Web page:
The law allows evidence of ‘reprehensible conduct’ to be admitted in a criminal trial if it is important explanatory evidence which helps the jury understand the evidence as a whole. The judge agreed that the racist messages were reprehensible, but rejected the prosecutor’s argument that they were relevant to the facts or would help the jury understand what had happened. The defence argued that since there was also homophobia, misogyny and anti-Liverpudlian prejudice mixed in with the racism, they might offend any gays or women or Liverpudlians on the jury and prevent them from reaching a fair verdict.

In a ‘Rule 43’ report (now known as a Preventing Further Deaths, PFD report) issued after the inquest, the coroner had said of these racist messages, ‘It seems unlikely that endemic racism would not impact at all on service provision’. She referred to:

“[T]he possibility that such racism might find reflection in race-based antipathy towards detainees and deportees and that in turn might manifest itself in inappropriate treatment of them. As it was put by one witness, the potential impact on detainees of a racist culture is that detainees and deportees are not “personalised”.This may, self-evidently, result in a lack of empathy and respect for their dignity and humanity potentially putting their safety at risk, especially if force is used against them.”

The judge’s decision to exclude the evidence ignored this insight (and of course the jury were not permitted to see this report). Although he accepted that the racist messages were ‘reprehensible conduct’ which would allow admission of the evidence, his decision was to prevent the jury from contextualising or properly weighing the evidence the guards gave of their respectful, professional treatment of Mubenga. It contrasted sharply with the decision of the judge in the Stephen Lawrence case to admit evidence of Gary Dobson and Steven Norris’ racist attitudes, as evidenced in covert surveillance material.

Of course, in the Lawrence case, given the length of time the family had fought for justice, which had been so manifestly denied for so many years, it was imperative for the prosecution to succeed from the point of view of the prosecutor; the case had attained such a high profile as to have become a litmus test for the capacity of the legal system to deliver justice for a victim of a racist attack.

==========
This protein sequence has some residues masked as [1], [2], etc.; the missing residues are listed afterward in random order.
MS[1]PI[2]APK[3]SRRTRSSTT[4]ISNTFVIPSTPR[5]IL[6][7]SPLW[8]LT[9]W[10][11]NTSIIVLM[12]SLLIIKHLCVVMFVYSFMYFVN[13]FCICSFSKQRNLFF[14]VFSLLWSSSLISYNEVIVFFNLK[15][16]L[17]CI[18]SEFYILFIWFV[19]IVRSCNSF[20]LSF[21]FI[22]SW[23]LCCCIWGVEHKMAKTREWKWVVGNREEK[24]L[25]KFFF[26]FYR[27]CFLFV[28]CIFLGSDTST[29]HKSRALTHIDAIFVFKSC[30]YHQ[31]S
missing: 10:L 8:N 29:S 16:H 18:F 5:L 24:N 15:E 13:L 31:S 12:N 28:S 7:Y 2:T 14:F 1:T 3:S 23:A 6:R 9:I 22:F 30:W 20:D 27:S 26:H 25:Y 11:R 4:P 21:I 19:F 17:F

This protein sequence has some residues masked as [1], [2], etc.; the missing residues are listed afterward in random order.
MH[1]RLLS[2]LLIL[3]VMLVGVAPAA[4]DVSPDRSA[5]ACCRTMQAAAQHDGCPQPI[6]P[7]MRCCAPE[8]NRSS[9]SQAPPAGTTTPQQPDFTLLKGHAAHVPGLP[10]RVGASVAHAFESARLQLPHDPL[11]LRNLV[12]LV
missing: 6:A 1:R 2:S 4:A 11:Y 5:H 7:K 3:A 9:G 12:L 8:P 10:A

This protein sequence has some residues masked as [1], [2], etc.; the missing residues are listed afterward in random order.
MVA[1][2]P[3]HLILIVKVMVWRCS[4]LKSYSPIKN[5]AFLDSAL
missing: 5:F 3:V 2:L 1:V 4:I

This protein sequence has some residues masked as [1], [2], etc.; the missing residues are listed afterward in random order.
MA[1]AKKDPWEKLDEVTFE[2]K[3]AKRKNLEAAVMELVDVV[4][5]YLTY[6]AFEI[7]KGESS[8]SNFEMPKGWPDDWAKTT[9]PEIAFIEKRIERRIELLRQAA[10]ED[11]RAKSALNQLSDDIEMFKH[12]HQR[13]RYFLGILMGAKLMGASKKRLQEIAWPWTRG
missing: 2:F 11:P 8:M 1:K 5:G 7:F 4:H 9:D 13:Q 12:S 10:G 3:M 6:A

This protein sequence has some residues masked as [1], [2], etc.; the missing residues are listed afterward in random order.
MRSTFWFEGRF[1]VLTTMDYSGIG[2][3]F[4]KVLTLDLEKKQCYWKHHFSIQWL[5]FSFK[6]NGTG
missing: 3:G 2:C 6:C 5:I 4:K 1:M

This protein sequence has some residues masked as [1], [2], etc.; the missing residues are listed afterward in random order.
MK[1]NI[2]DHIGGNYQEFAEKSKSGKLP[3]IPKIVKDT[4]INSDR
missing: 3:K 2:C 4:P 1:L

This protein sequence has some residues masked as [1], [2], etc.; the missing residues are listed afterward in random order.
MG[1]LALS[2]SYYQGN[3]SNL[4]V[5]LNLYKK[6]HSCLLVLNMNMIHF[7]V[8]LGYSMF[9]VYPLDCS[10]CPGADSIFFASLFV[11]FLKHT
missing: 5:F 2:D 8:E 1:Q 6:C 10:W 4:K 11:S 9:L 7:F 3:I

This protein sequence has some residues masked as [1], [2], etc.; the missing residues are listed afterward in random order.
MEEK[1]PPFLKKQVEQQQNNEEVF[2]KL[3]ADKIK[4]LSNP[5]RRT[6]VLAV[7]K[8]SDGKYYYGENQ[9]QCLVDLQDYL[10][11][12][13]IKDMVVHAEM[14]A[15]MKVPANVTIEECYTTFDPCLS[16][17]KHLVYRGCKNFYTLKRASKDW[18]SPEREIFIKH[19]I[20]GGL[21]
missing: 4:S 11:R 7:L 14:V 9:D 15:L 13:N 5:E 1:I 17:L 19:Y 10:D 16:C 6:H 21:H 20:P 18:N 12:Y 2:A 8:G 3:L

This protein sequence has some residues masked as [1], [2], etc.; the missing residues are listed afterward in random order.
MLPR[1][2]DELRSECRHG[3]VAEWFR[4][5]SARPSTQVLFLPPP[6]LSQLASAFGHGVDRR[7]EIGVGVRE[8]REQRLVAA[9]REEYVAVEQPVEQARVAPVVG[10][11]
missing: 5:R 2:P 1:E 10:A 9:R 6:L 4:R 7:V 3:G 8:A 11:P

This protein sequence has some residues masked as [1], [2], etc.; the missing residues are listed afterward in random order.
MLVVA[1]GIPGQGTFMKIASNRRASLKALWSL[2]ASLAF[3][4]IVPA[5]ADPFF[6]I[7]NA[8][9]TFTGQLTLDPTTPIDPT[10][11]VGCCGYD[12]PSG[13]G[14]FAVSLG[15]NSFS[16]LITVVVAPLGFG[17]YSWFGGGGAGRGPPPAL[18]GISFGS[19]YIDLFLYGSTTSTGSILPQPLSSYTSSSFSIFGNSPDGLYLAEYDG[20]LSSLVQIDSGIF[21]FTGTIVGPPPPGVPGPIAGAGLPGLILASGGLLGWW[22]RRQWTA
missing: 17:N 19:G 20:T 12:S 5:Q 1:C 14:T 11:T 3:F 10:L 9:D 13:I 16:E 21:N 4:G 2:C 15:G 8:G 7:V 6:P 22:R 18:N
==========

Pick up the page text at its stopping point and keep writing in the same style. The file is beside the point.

No such imperative existed in this case, which from the point of view of the authorities concerned an attempted lawful deportation. Not only was this action carried out on behalf of the state, albeit by private contractors, it was also clearly (from the official point of view) in the public interest – despite Mubenga’s seventeen years in the UK and his five children born here. Mubenga was a foreign national offender, convicted of an assault in a club – someone as far down the social pecking order as it is possible to be. For it is not just racist tweets which dehumanise: foreign national offenders are a group perhaps more demonised than any other by politicians and media. This context of official action stacked the odds further against a successful prosecution. For, from the prosecutorial perspective, the fact of a prosecution was enough to ward off accusations of institutional injustice; it was unnecessary for such a prosecution to succeed.

The exclusion of relevant evidence meant that the case actually lacked part of its context, and the defence suggestions that Mubenga was indeed too big, strong and vociferous and helped to bring about his own demise, won the day. And although the guards denied any unlawful or dangerous restraint, the sub-text was that if they did do anything untoward it was because of a lack of training and therefore outside of their individual culpability.

Support for the suggestion of institutional – or rather corporate – culpability came in  early 2011, when G4S whistle-blowers told the parliamentary Home Affairs Committee that concerns had been raised with senior management over the use of dangerous restraints on deportees several times before the death – in particular over the practice of forcing a detainee’s head down, known as ‘carpet karaoke’, implicated in Mubenga’s death.[2] After hearing evidence from G4S and Home Office officials, the committee concluded that it was ‘not at all convinced’ that contractors were providing adequate training or supervision to avoid excessive force or dangerous restraint methods. But no charges were brought against G4S, the guards’ employer, either under corporate manslaughter or health and safety legislation – so Mrs Mubenga and the couple’s five children end up with no justice, and no peace.

This article originally appeared on the IRR website and OpenDemocracy.